Rock Creek International's Tearful Last Hurrah
Thursday, June 7, 2007
Rock Creek International School, known for its dual-language immersion programs, closed its doors yesterday after a farewell ceremony marked by sadness and tears as legal wrangling escalated over the assets of the private school in Northwest Washington.
The school, which opened with fanfare in 1988, struggled to stay afloat amid allegations that the Board of Trustees had failed to notify parents of the school's dire finances. Last month, Rock Creek filed for bankruptcy protection under Chapter 11, school officials said. The school's founder, who was forced out in October 2005, is seeking more than $1 million, in part, he says, because he has been disparaged by school officials.
A spokesman for the trustees said the school does not owe founder and former head J. Daniel Hollinger as much money as he says he is due. Hollinger did not return phone calls. He now runs a for-profit school, Coeus International, in the District.
The bad feelings surrounding the school's collapse were set aside briefly yesterday for the end-of-the-year and final graduation ceremony.
Parents watched their children perform a Greek myth, the acting school head gave a tearful speech and students bade each other goodbye as they prepared to scatter to public and private schools in the Washington region.
"It was sad on Monday and Tuesday, the last days in our language classes, but today was the saddest of all," said 7-year-old Katja Volker, a second-grader.
"It felt like saying goodbye to my family," said Alejandra Maudet, a veteran teacher who as acting head of school led the ceremony, held at American University.
The closing of Rock Creek is a rare event in the world of independent schools, which receive most of their funding from tuition. The school had struggled for years, and questions were raised by staff members, parents and others about the management, finances and academic programs, according to school documents, e-mails and interviews. But parents have said they were unaware of the seriousness of the problems until a Jan. 4 meeting with trustees.
According to parents who attended the meeting, trustees said they had become aware of the problems a short time before. But school documents and e-mails among trustees indicate that the board knew for far longer.
Parents, who were charged about $20,000 a year for tuition and fees, immediately began fundraising efforts to keep the school open for the rest of the school year, including selling Rock Creek's middle school building in Dupont Circle. They were successful, but enrollment could not be sustained to keep it open next year.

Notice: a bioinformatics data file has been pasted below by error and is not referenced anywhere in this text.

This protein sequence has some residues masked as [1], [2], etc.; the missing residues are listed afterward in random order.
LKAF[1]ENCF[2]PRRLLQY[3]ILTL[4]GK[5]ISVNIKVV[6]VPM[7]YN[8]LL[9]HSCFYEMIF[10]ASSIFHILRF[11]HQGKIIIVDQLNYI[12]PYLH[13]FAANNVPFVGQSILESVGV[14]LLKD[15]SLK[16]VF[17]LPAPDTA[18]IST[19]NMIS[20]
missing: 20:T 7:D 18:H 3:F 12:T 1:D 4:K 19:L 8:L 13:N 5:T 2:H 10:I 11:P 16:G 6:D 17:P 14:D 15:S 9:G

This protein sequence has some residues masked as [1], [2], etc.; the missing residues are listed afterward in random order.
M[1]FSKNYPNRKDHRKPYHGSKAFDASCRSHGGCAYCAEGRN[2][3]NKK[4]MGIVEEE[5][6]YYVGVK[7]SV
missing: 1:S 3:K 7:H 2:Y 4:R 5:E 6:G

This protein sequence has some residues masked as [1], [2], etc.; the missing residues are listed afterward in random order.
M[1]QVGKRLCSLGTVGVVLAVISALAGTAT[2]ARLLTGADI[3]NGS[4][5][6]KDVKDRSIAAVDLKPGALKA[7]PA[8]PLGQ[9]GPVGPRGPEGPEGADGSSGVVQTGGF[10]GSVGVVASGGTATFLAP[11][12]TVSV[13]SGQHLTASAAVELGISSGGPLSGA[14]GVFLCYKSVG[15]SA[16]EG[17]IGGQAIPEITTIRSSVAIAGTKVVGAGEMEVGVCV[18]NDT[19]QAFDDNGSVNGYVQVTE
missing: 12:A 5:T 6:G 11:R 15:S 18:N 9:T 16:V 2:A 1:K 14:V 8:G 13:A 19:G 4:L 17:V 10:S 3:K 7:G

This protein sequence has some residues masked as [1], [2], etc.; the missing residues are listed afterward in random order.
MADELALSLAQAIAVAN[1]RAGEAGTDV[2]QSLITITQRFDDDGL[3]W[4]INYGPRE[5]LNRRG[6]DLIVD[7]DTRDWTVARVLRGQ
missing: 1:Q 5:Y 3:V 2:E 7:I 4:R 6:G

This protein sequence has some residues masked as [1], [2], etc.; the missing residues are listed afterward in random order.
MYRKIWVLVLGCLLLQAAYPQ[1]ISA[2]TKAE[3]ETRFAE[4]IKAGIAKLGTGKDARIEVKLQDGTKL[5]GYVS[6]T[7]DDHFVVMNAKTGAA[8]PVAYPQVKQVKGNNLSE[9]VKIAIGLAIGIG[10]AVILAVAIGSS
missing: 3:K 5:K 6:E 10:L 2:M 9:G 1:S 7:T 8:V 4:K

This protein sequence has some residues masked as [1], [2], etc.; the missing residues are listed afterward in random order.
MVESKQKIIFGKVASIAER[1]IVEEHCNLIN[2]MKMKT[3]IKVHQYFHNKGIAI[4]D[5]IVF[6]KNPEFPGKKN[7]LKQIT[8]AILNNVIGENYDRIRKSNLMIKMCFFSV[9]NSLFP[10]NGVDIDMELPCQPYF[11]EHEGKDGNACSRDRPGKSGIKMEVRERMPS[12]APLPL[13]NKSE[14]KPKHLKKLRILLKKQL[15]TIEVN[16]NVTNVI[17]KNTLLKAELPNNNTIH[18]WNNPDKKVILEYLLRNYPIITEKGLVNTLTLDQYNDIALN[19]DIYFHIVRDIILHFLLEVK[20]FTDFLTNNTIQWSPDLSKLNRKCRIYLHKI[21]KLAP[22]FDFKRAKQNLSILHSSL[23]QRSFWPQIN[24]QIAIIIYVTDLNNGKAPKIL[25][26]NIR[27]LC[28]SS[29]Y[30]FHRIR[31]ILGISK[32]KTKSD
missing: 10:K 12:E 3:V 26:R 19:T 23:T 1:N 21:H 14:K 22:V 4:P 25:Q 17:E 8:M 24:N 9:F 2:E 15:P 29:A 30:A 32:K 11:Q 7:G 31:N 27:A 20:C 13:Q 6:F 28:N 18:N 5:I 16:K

According to school documents, e-mails and interviews with school officials, Hollinger had run the school with little interference from trustees, many of whom he had handpicked. But after several years of operating deficits and questions about his professional and personal judgment, trustees voted to allow him to resign, according to the documents, e-mails and interviews.
Kathy Owen, then-board chairman, approved a $400,000 severance package for Hollinger in November 2005. The full board did not formally approve the severance until November 2006, and the treasurer of the school did not sign the agreement as required by school bylaws, according to documents and interviews. Payments were to continue through June 2007 but were stopped temporarily in March during the school's fiscal crisis, according to school officials.
Owen declined to discuss the severance. The current chairman, Caroline Turkus, and the other trustees also would not discuss the school and referred all questions to school attorney Al Turkus.
Al Turkus said that the severance package was complicated and that he believes it was legally enforceable. He said the school expects to be able to pay all of its creditors.
As part of the bankruptcy proceedings, the school has accepted a $650,000 offer from the Lab School of Washington to take over the lease for Rock Creek's Foxhall Road NW campus, which is a D.C. government property. It is possible, however, that someone else could make a higher bid.
Turkus said that a dispute about how much money the school owes Hollinger continues. Hollinger has invoked a clause in his severance package, alleging disparagement, and is seeking $1,038,653, including penalties of $5,000 for each of the severance checks that were delayed, Turkus said.
Turkus said severance checks, paid every two weeks, are $4,663.25 each.
After yesterday's ceremony, some children returned to the school to play outdoors, where Katja Volker found her own way to grieve. She hugged a school sign goodbye.